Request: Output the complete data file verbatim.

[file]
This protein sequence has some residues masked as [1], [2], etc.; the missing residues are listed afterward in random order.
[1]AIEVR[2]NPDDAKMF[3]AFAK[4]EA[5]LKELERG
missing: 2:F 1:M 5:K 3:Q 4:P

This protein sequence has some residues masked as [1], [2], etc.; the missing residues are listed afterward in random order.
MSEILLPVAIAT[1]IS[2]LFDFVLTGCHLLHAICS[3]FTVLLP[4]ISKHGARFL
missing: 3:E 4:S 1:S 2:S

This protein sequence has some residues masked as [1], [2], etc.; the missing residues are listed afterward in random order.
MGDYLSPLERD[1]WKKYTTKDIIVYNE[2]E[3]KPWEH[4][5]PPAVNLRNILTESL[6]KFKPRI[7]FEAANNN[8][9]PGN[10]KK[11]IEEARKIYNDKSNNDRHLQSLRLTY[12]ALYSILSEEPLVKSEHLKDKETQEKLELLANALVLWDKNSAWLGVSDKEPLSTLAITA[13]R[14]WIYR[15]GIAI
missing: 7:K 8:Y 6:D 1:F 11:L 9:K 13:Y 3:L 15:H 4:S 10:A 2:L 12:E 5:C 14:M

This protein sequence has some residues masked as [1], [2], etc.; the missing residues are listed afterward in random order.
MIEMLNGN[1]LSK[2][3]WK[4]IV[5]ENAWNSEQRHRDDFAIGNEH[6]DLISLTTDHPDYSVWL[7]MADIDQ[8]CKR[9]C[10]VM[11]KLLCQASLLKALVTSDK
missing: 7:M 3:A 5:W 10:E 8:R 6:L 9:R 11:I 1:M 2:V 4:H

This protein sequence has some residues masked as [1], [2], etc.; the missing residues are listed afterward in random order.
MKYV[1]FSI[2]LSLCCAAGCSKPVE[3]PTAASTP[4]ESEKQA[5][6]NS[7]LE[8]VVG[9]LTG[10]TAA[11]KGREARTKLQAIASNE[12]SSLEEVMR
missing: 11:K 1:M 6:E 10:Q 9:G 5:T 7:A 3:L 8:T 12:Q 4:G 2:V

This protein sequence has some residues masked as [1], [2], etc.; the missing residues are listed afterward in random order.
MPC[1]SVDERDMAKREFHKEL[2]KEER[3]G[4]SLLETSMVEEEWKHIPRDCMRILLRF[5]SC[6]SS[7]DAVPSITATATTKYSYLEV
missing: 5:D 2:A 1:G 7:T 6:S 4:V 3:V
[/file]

This protein sequence has some residues masked as [1], [2], etc.; the missing residues are listed afterward in random order.
[1]AIEVR[2]NPDDAKMF[3]AFAK[4]EA[5]LKELERG
missing: 2:F 1:M 5:K 3:Q 4:P

This protein sequence has some residues masked as [1], [2], etc.; the missing residues are listed afterward in random order.
MSEILLPVAIAT[1]IS[2]LFDFVLTGCHLLHAICS[3]FTVLLP[4]ISKHGARFL
missing: 3:E 4:S 1:S 2:S

This protein sequence has some residues masked as [1], [2], etc.; the missing residues are listed afterward in random order.
MGDYLSPLERD[1]WKKYTTKDIIVYNE[2]E[3]KPWEH[4][5]PPAVNLRNILTESL[6]KFKPRI[7]FEAANNN[8][9]PGN[10]KK[11]IEEARKIYNDKSNNDRHLQSLRLTY[12]ALYSILSEEPLVKSEHLKDKETQEKLELLANALVLWDKNSAWLGVSDKEPLSTLAITA[13]R[14]WIYR[15]GIAI
missing: 7:K 8:Y 6:D 1:F 11:L 9:K 13:Y 3:L 15:H 4:S 10:A 2:L 12:E 5:C 14:M

This protein sequence has some residues masked as [1], [2], etc.; the missing residues are listed afterward in random order.
MIEMLNGN[1]LSK[2][3]WK[4]IV[5]ENAWNSEQRHRDDFAIGNEH[6]DLISLTTDHPDYSVWL[7]MADIDQ[8]CKR[9]C[10]VM[11]KLLCQASLLKALVTSDK
missing: 7:M 3:A 5:W 10:E 8:R 6:L 9:R 11:I 1:M 2:V 4:H

This protein sequence has some residues masked as [1], [2], etc.; the missing residues are listed afterward in random order.
MKYV[1]FSI[2]LSLCCAAGCSKPVE[3]PTAASTP[4]ESEKQA[5][6]NS[7]LE[8]VVG[9]LTG[10]TAA[11]KGREARTKLQAIASNE[12]SSLEEVMR
missing: 11:K 1:M 6:E 10:Q 9:G 5:T 7:A 3:L 8:T 12:Q 4:G 2:V

This protein sequence has some residues masked as [1], [2], etc.; the missing residues are listed afterward in random order.
MPC[1]SVDERDMAKREFHKEL[2]KEER[3]G[4]SLLETSMVEEEWKHIPRDCMRILLRF[5]SC[6]SS[7]DAVPSITATATTKYSYLEV
missing: 5:D 2:A 1:G 7:T 6:S 4:V 3:V